One of my all-time favourite songs is the 1954 Nat King Cole rendition of ‘Smile’. I remember my Father playing it and softly singing along when I was a little girl, even then I thought it was odd. My father was melancholy and rarely smiled. It was as if he had a secret side to him, one he was unable to display to anyone, even his only child.
I inherited his temperament with one distinct difference – I am a smiler.
Smiling has always been my way of meeting people. Traveling in foreign countries, walking into a meeting or class filled with strangers, even standing in the checkout line at the supermarket – I smile. I stop to play with a baby in a stroller, or pet a dog being walked on a trail I am walking and I smile. It just comes naturally. Most of the time people smile back. Sometimes they wave or say “hi”. And frequently we stop and chat for a bit. We don’t know each other’s politics and don’t care. We share a bit of our lives, complain good-naturedly and laugh. And when our brief encounter is over, we part company feeling revived, refreshed and renewed. Simply glad to be alive!
I treasure these moments. And as a ‘solo ager’ – someone with no family and having outlived most of her friends (the few still around are not local) – they are my lifeline. For a short time I feel warmth and safety. What is that famous quote from A Streetcar Named Desire? “I have always depended on the kindness of strangers.”
Enter 2020 – the year of the pandemic. Loneliness, always a strong presence, has become my constant companion. There is no one who makes a check-in call. No texts saying hello. No Zoom family get togethers. Days go by without any human contact. There is no jail cell, but it is nonetheless solitary confinement.
Of course, there are still the trips to the supermarket and the walks on the trail. But there is one difference. Masks!
I am not disputing the need for them. I wear one whenever I go out, and have several with different designs. And I am fortunate. I live in a town where people willingly wear them and practice social distancing. Shops provide hand sanitiser, gloves and masks at the entrance. Almost everyone seems to understand that we are truly ‘our brother’s keeper’.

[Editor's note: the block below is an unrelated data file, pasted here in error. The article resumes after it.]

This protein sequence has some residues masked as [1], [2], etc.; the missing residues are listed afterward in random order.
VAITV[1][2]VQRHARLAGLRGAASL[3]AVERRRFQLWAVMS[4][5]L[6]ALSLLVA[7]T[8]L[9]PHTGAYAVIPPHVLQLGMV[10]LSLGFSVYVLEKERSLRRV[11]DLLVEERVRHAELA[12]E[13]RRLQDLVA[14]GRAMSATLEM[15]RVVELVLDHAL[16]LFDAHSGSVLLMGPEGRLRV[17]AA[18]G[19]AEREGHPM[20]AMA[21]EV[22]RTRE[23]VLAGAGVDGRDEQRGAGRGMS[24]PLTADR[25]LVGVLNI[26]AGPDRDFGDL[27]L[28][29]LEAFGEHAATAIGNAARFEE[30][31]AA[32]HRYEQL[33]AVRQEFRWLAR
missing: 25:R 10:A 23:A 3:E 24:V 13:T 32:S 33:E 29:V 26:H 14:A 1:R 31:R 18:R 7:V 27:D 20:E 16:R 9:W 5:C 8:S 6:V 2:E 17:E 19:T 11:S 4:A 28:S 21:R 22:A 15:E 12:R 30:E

But in that moment when I slip the loops over my ears and carefully adjust the mask over my face, I forgo any opportunity for a spontaneous meeting – those few precious moments of comradeship, laughter and warmth.
No one can see me smile.
And I can not see anyone else smile.
What happens to our world when there are no smiles? When eyes peer over a piece of cloth and faceless people move carefully among each other? When fear of even the slightest contact turns us into ghosts of our former selves?
Nowadays I hurry to finish my shopping. I walk just for the exercise. There is no opportunity for a chance meeting or spontaneity. No exchange of pleasantries, talk about the weather, the football game or the baby. No sound of laughter. No handshakes or hugs. Not even a nod of recognition. My voice is muffled. I am invisible.
My smile was like an open door. “Come on in and visit for a bit.” It didn’t matter your age, gender or race. Somehow there was always something to talk about. Together we found common ground, a recognition of our humanity. Nowadays, my mask reminds people to keep their distance. And their mask does the same.
I think we are all suffering from smile deprivation. The tension is palpable. The distance is more than six feet – it might as well be miles! And at least for the foreseeable future it will stay that way.
It’s nearly impossible to make a new friend or even an acquaintance when I wear a mask. It’s my smile that invites a handshake or a hug. When my smile is reciprocated, we share a special moment in time. It feels like the warmth of the sun.
A smile reminds me there is kindness in the world. It inspires good deeds and a helping hand.
So what do I do now in this age of Covid-19? This age of masks?
I wish I had an answer. I don’t think there is any substitute for a smile. My loneliness and feeling of estrangement grows by the day.
Zoom and other technologies are poor substitutes. My only hope is to ‘hang in there’ and wait it out. For how long? After all, I am 75.
How ironic it would be for the woman who lived by a smile to die without one!
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